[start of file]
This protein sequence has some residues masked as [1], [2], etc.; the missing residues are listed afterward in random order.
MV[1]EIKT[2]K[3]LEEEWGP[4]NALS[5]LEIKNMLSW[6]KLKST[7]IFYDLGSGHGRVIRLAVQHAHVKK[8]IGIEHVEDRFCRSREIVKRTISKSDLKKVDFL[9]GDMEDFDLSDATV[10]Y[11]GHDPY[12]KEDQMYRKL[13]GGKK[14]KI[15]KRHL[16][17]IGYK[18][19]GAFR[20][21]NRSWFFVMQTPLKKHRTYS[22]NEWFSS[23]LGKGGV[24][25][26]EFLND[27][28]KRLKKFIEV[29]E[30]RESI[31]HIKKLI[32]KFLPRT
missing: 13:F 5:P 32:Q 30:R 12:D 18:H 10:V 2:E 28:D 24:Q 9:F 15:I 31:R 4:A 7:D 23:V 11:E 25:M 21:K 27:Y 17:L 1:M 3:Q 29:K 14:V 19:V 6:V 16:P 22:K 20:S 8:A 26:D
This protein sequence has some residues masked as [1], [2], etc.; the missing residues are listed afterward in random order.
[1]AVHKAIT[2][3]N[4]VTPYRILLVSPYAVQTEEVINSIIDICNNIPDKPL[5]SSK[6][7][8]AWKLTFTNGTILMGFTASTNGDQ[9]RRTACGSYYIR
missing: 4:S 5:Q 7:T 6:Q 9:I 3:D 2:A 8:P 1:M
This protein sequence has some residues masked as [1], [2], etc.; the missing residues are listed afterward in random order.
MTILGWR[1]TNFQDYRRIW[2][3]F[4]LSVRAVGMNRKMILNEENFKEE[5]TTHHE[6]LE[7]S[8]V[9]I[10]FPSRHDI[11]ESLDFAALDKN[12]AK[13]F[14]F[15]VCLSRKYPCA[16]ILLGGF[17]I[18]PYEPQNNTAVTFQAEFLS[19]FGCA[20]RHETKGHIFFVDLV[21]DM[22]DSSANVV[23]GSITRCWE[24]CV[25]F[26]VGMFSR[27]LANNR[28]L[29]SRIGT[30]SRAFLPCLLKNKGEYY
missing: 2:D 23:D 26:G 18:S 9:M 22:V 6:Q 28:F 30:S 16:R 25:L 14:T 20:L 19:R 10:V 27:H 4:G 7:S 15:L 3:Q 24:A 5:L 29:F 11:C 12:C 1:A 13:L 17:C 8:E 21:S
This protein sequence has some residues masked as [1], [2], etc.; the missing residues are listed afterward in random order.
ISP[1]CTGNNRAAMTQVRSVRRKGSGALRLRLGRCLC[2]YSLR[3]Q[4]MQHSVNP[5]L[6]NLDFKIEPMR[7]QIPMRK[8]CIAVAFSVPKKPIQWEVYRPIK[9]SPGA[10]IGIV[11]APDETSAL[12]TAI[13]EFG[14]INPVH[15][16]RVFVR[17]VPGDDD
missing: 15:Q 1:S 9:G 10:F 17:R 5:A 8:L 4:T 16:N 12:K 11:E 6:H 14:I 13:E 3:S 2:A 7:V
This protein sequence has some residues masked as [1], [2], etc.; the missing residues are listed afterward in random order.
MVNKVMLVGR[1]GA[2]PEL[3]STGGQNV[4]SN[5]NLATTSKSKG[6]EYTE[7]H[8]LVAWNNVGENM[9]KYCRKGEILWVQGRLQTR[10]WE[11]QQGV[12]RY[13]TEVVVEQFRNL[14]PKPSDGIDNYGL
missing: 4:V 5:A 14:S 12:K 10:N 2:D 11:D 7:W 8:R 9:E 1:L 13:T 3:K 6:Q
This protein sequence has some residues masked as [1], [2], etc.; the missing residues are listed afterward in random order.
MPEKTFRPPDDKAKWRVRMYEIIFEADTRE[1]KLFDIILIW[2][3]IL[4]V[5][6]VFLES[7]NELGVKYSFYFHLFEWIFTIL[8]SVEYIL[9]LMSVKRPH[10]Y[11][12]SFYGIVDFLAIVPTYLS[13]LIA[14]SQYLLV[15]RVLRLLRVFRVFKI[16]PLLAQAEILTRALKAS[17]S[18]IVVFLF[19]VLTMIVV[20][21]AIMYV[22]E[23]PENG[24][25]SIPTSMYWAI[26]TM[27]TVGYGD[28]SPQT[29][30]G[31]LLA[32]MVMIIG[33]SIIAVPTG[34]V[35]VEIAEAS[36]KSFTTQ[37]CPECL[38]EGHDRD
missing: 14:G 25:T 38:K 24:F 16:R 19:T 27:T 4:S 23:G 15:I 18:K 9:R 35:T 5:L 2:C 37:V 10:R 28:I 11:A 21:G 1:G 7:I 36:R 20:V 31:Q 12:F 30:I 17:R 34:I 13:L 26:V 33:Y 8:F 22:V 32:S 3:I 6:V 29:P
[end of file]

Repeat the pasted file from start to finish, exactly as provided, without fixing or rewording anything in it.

This protein sequence has some residues masked as [1], [2], etc.; the missing residues are listed afterward in random order.
MV[1]EIKT[2]K[3]LEEEWGP[4]NALS[5]LEIKNMLSW[6]KLKST[7]IFYDLGSGHGRVIRLAVQHAHVKK[8]IGIEHVEDRFCRSREIVKRTISKSDLKKVDFL[9]GDMEDFDLSDATV[10]Y[11]GHDPY[12]KEDQMYRKL[13]GGKK[14]KI[15]KRHL[16][17]IGYK[18][19]GAFR[20][21]NRSWFFVMQTPLKKHRTYS[22]NEWFSS[23]LGKGGV[24][25][26]EFLND[27][28]KRLKKFIEV[29]E[30]RESI[31]HIKKLI[32]KFLPRT
missing: 13:F 5:P 32:Q 30:R 12:D 18:H 10:V 2:E 28:D 24:Q 9:F 15:I 31:R 4:A 7:D 23:V 11:E 25:M 21:K 27:Y 17:L 1:M 3:Q 29:K 14:V 19:V 6:V 16:P 22:K 20:S 8:A 26:D
This protein sequence has some residues masked as [1], [2], etc.; the missing residues are listed afterward in random order.
[1]AVHKAIT[2][3]N[4]VTPYRILLVSPYAVQTEEVINSIIDICNNIPDKPL[5]SSK[6][7][8]AWKLTFTNGTILMGFTASTNGDQ[9]RRTACGSYYIR
missing: 4:S 5:Q 7:T 6:Q 9:I 3:D 2:A 8:P 1:M
This protein sequence has some residues masked as [1], [2], etc.; the missing residues are listed afterward in random order.
MTILGWR[1]TNFQDYRRIW[2][3]F[4]LSVRAVGMNRKMILNEENFKEE[5]TTHHE[6]LE[7]S[8]V[9]I[10]FPSRHDI[11]ESLDFAALDKN[12]AK[13]F[14]F[15]VCLSRKYPCA[16]ILLGGF[17]I[18]PYEPQNNTAVTFQAEFLS[19]FGCA[20]RHETKGHIFFVDLV[21]DM[22]DSSANVV[23]GSITRCWE[24]CV[25]F[26]VGMFSR[27]LANNR[28]L[29]SRIGT[30]SRAFLPCLLKNKGEYY
missing: 2:D 23:D 26:G 18:S 9:M 22:V 6:Q 28:F 30:S 16:R 25:L 14:T 20:L 19:R 10:V 27:H 4:G 7:S 15:L 3:Q 24:A 5:L 29:F 11:C 12:C 1:A 13:L 17:C 8:E 21:S
This protein sequence has some residues masked as [1], [2], etc.; the missing residues are listed afterward in random order.
ISP[1]CTGNNRAAMTQVRSVRRKGSGALRLRLGRCLC[2]YSLR[3]Q[4]MQHSVNP[5]L[6]NLDFKIEPMR[7]QIPMRK[8]CIAVAFSVPKKPIQWEVYRPIK[9]SPGA[10]IGIV[11]APDETSAL[12]TAI[13]EFG[14]INPVH[15][16]RVFVR[17]VPGDDD
missing: 15:Q 1:S 9:G 10:F 17:R 5:A 8:L 4:T 16:N 12:K 11:E 6:H 14:I 13:E 3:S 2:A 7:V
This protein sequence has some residues masked as [1], [2], etc.; the missing residues are listed afterward in random order.
MVNKVMLVGR[1]GA[2]PEL[3]STGGQNV[4]SN[5]NLATTSKSKG[6]EYTE[7]H[8]LVAWNNVGENM[9]KYCRKGEILWVQGRLQTR[10]WE[11]QQGV[12]RY[13]TEVVVEQFRNL[14]PKPSDGIDNYGL
missing: 4:V 5:A 14:S 12:K 10:N 2:D 11:D 7:W 8:R 9:E 1:L 13:T 3:K 6:Q
This protein sequence has some residues masked as [1], [2], etc.; the missing residues are listed afterward in random order.
MPEKTFRPPDDKAKWRVRMYEIIFEADTRE[1]KLFDIILIW[2][3]IL[4]V[5][6]VFLES[7]NELGVKYSFYFHLFEWIFTIL[8]SVEYIL[9]LMSVKRPH[10]Y[11][12]SFYGIVDFLAIVPTYLS[13]LIA[14]SQYLLV[15]RVLRLLRVFRVFKI[16]PLLAQAEILTRALKAS[17]S[18]IVVFLF[19]VLTMIVV[20][21]AIMYV[22]E[23]PENG[24][25]SIPTSMYWAI[26]TM[27]TVGYGD[28]SPQT[29][30]G[31]LLA[32]MVMIIG[33]SIIAVPTG[34]V[35]VEIAEAS[36]KSFTTQ[37]CPECL[38]EGHDRD
missing: 14:G 25:T 38:K 24:F 16:R 19:T 27:T 4:S 23:G 15:I 18:K 9:R 35:T 5:L 2:C 37:V 10:R 28:I 11:A 21:G 1:G 7:I 36:R 20:V 31:Q 12:F 30:I 17:R 34:I 13:L 26:V 33:Y 8:F 22:V 32:S 3:I 6:V 29:P